Yesterday, Coinbase released a Digital Asset Policy Proposal that includes a vision of a regulatory environment for digital assets, including a new designated federal regulator for cryptocurrency. Faryar Shirzad, the new Chief Policy Officer at Coinbase who joined as of May of 2021, is the author of the document and previously co-led Government Affairs for Goldman Sachs
Shirzad provides four policy pillars in the document, including regulating digital assets under a separate framework and designating one regulator for digital assets. The paper is detailed and clearly written extremely carefully. The only glaring detail that is hard not to overlook is that the pillars are almost exactly the opposite of what Coinbase testified to Congress back in 2018
Coinbase Policy Proposal in 2018
Forbes previously reported in 2018 on how Mike Lempres, the Chief Legal and Regulatory Officer at Coinbase at the time, asserted in written testimony that the U.S. did not need a new regulator for crypto.
In the hearing at the time titled “Examining The Cryptocurrency and ICO Markets,” Lempres devoted a section titled ‘A Comprehensive Federal Regulatory Regime Exists Today’. The written testimony by Lempres stated, “We believe there is no need for Congress to create a new regulator or a new regulatory scheme because federal regulators already have sufficient authority to regulate this space effectively.”
The testimony went on to argue that four major regulators (SEC, FDIC, FTC, and FinCEN) should be able to regulate Coinbase with the existing laws – it was only a matter of the regulators coordinating amongst themselves that was the problem.
During the Q&A portion of the hearing, Congressman David Scott (D-GA) specifically took Coinbase to task on its recommendations – which Lempres seemed to double down on in defending the notion that no new laws or regulators were needed. The exchange between the Congressman and Lempres on behalf of Coinbase in 2018 is below:
Congressman David Scott (D-GA): In your testimony, you said that you believe there is no need for Congress to create a new regulatory regime. You said you felt that the federal authorities already had that authority and that basically, it was just a lack of coordination. But SEC’s Chairman Clayton and CFTC’s Chairman Giancarlo told me that the SEC nor the CFTC – neither one of them – have any regulatory authority and as a matter of fact, what regulation there is is at the state level; and on top of that, on the state level, they are regulating these entities as what they refer to as ‘money transmitters’, so it just seems like to me there is some type of regulatory shortfall here and if you ask me, it’s a little bit of that and not just a lack of coordination, so you see my point there?
Mike Lempres, (Former) Chief Legal and Regulatory Officer: Yes Congressman, thank you I do. What I would say is that there are sufficient authorities in place today, and I’ll point out there is a long…
Rep. Scott: So you’re saying that the Chairman of the SEC And the Chairman of the CFTC are wrong? They say that’s not so.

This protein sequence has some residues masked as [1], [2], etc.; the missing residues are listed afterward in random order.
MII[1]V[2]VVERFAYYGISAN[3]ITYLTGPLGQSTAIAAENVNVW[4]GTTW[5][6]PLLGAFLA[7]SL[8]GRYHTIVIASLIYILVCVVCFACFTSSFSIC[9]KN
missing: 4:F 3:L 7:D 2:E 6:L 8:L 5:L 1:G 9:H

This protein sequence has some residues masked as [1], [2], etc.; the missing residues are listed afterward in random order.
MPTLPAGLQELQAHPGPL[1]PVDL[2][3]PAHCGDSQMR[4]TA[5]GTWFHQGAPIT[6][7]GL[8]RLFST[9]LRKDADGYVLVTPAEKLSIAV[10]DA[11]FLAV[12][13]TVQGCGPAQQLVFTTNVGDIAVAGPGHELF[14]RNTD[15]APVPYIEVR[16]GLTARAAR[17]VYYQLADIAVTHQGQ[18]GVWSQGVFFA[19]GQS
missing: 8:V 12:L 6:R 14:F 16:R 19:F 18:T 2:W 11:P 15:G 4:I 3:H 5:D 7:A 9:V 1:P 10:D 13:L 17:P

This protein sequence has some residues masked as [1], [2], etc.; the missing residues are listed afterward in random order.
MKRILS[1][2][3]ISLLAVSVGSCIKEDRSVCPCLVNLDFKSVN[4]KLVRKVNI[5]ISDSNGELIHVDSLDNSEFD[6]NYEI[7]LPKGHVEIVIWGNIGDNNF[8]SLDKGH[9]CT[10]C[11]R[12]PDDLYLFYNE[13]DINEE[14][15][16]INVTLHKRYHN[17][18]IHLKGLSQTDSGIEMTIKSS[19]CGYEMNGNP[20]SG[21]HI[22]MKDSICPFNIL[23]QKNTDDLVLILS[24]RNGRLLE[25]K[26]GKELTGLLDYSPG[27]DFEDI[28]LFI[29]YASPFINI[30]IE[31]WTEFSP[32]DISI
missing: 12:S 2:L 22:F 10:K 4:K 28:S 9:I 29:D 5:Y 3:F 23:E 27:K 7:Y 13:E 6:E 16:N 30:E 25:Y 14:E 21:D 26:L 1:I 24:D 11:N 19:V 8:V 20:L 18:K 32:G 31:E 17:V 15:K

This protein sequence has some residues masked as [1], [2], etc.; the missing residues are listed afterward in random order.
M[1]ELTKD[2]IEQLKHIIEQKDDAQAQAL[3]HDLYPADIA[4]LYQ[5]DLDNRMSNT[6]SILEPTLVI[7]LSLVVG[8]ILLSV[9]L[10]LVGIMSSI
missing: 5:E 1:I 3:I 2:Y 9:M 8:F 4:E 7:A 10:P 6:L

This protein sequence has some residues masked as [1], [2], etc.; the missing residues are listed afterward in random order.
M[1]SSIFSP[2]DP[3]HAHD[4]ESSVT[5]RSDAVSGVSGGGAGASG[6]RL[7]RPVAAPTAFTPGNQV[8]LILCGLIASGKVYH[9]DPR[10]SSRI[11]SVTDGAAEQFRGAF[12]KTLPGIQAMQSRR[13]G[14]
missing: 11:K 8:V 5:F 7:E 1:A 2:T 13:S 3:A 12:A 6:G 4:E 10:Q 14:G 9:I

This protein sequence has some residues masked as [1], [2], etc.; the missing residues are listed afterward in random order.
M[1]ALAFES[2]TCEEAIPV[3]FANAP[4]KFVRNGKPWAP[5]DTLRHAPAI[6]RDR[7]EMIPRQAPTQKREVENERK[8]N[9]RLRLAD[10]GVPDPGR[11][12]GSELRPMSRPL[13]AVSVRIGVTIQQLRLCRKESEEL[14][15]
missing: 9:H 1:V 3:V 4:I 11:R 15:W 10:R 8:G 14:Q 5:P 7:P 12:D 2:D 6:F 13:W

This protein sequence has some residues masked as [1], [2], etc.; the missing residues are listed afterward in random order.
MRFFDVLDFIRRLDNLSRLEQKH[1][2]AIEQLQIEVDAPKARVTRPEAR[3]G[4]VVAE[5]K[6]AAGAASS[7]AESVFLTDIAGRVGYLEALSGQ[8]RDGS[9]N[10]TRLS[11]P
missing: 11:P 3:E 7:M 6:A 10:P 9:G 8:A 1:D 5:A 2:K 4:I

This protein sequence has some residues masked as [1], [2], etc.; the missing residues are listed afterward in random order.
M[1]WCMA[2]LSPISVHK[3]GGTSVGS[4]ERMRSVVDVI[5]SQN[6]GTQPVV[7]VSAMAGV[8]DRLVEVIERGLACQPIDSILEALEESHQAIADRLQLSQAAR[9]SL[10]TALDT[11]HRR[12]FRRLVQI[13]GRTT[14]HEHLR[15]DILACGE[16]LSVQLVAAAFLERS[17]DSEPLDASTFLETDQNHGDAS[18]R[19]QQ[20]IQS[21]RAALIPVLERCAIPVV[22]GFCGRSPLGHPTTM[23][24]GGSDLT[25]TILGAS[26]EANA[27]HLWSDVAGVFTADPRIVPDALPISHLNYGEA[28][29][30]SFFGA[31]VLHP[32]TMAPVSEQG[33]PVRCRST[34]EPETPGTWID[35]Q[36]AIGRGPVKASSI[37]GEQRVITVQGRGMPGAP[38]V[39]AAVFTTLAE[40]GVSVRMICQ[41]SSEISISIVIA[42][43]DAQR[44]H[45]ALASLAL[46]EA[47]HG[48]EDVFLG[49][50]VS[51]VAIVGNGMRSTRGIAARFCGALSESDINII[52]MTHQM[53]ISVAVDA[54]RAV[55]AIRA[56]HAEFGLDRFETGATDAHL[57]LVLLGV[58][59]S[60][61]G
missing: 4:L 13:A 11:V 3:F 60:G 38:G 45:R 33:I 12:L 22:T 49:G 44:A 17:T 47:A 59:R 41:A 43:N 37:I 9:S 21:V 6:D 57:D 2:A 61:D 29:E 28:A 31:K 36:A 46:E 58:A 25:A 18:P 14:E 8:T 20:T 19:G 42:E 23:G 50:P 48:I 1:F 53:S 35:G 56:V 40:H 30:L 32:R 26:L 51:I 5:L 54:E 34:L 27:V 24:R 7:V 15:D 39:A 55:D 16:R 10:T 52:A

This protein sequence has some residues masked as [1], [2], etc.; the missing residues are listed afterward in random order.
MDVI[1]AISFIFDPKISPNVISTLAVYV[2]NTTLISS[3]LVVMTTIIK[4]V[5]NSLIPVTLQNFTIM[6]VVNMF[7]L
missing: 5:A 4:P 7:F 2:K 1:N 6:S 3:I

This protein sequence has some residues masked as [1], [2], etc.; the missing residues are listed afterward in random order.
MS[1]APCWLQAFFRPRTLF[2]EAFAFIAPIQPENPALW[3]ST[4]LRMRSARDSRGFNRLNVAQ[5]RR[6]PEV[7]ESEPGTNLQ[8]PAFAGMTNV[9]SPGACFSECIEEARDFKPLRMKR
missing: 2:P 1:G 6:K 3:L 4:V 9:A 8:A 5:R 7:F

Lempres: No, what I am saying though, in context, what is happening is, when you talk about money transmission licenses, that covers a portion of our activity as a business. We’re in many ways an integrated business a portion of which is licensed by the states for money transmission purposes.
Rep. Scott: But that is done at the state level, there is none at the federal level.
Lempres: Respectfully Congressman, I also would point out at the state level, we have a BitLicense with New York State which is indeed a comprehensive consumer protection license that covers crypto activity within the State of New York. At the Federal level, I would respectfully say there is regulation of commodity markets just the way there is regulation of commodity markets everywhere else, and this new asset, still has many characteristics of a commodity.
Coinbase Policy Proposal in 2021
In contrast, the new policy proposal written by Faryar states, “Laws drafted in the 1930s to facilitate effective oversight of our financial markets could not contemplate this technological revolution.” The policy paper warns that forcing “… the full spectrum of digital assets into supervisory categories codified before the use of computers risks stifling the development of this transformational technology, thus pushing offshore the innovative center of gravity that currently sits in the United States.”
According to the new proposal by Faryar, keeping digital assets under the jurisdiction of existing laws would create profoundly harmful economic implications and “undermine the United States’ leadership at a time when technology is so critical to this country’s geopolitical strengths.”
Coinbase declined to comment on this story. While Faryar did use social media to announce the work of the company and then directs the public to offer responses on GitHub, there are no remarks as to how this policy position may differ from its past recommendations to Congress.